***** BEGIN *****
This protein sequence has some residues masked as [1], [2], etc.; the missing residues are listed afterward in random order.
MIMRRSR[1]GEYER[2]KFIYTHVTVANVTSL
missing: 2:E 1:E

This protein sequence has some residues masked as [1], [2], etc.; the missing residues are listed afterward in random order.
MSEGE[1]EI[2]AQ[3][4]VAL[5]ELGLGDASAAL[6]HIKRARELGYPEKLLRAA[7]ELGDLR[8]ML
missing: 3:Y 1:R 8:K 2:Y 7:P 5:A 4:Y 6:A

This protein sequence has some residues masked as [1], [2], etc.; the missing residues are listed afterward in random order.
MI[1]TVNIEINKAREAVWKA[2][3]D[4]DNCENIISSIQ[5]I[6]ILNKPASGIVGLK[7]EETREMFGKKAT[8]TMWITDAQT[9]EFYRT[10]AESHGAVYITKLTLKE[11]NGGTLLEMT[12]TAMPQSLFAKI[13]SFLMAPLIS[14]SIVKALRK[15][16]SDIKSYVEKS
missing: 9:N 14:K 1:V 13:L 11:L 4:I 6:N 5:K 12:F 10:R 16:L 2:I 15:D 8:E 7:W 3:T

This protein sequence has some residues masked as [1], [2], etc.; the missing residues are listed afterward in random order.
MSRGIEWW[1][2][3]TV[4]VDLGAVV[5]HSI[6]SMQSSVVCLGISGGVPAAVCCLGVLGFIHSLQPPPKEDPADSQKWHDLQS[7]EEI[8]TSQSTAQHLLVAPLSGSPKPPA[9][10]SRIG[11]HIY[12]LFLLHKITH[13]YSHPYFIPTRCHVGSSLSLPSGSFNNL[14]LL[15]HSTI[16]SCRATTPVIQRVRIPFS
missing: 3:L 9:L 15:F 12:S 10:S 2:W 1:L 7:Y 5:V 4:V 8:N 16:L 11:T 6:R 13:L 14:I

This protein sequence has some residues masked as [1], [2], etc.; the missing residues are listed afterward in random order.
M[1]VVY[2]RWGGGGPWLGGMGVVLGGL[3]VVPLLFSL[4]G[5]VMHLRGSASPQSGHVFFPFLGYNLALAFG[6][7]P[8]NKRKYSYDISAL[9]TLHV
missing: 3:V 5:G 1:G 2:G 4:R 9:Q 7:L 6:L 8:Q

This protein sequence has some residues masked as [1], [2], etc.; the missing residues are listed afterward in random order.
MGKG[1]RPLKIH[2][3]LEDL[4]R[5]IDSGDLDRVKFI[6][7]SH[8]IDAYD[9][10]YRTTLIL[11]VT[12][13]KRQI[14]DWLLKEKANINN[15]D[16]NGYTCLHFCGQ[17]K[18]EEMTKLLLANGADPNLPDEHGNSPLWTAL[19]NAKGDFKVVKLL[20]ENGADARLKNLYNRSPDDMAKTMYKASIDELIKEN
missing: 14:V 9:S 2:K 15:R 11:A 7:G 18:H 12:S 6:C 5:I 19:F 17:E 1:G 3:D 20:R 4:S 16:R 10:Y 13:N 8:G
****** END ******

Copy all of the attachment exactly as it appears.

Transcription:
This protein sequence has some residues masked as [1], [2], etc.; the missing residues are listed afterward in random order.
MIMRRSR[1]GEYER[2]KFIYTHVTVANVTSL
missing: 2:E 1:E

This protein sequence has some residues masked as [1], [2], etc.; the missing residues are listed afterward in random order.
MSEGE[1]EI[2]AQ[3][4]VAL[5]ELGLGDASAAL[6]HIKRARELGYPEKLLRAA[7]ELGDLR[8]ML
missing: 3:Y 1:R 8:K 2:Y 7:P 5:A 4:Y 6:A

This protein sequence has some residues masked as [1], [2], etc.; the missing residues are listed afterward in random order.
MI[1]TVNIEINKAREAVWKA[2][3]D[4]DNCENIISSIQ[5]I[6]ILNKPASGIVGLK[7]EETREMFGKKAT[8]TMWITDAQT[9]EFYRT[10]AESHGAVYITKLTLKE[11]NGGTLLEMT[12]TAMPQSLFAKI[13]SFLMAPLIS[14]SIVKALRK[15][16]SDIKSYVEKS
missing: 9:N 14:K 1:V 13:L 11:L 4:I 6:N 5:K 12:F 10:R 16:L 2:I 15:D 8:E 7:W 3:T

This protein sequence has some residues masked as [1], [2], etc.; the missing residues are listed afterward in random order.
MSRGIEWW[1][2][3]TV[4]VDLGAVV[5]HSI[6]SMQSSVVCLGISGGVPAAVCCLGVLGFIHSLQPPPKEDPADSQKWHDLQS[7]EEI[8]TSQSTAQHLLVAPLSGSPKPPA[9][10]SRIG[11]HIY[12]LFLLHKITH[13]YSHPYFIPTRCHVGSSLSLPSGSFNNL[14]LL[15]HSTI[16]SCRATTPVIQRVRIPFS
missing: 3:L 9:L 15:F 12:S 10:S 2:W 1:L 7:Y 5:V 4:V 8:N 16:L 11:T 6:R 13:L 14:I

This protein sequence has some residues masked as [1], [2], etc.; the missing residues are listed afterward in random order.
M[1]VVY[2]RWGGGGPWLGGMGVVLGGL[3]VVPLLFSL[4]G[5]VMHLRGSASPQSGHVFFPFLGYNLALAFG[6][7]P[8]NKRKYSYDISAL[9]TLHV
missing: 3:V 5:G 1:G 2:G 4:R 9:Q 7:L 6:L 8:Q

This protein sequence has some residues masked as [1], [2], etc.; the missing residues are listed afterward in random order.
MGKG[1]RPLKIH[2][3]LEDL[4]R[5]IDSGDLDRVKFI[6][7]SH[8]IDAYD[9][10]YRTTLIL[11]VT[12][13]KRQI[14]DWLLKEKANINN[15]D[16]NGYTCLHFCGQ[17]K[18]EEMTKLLLANGADPNLPDEHGNSPLWTAL[19]NAKGDFKVVKLL[20]ENGADARLKNLYNRSPDDMAKTMYKASIDELIKEN
missing: 14:V 9:S 2:K 15:R 11:A 7:G 18:H 12:S 6:C 5:I 19:F 17:E 1:G 3:D 20:R 4:S 16:R 10:Y 13:N 8:G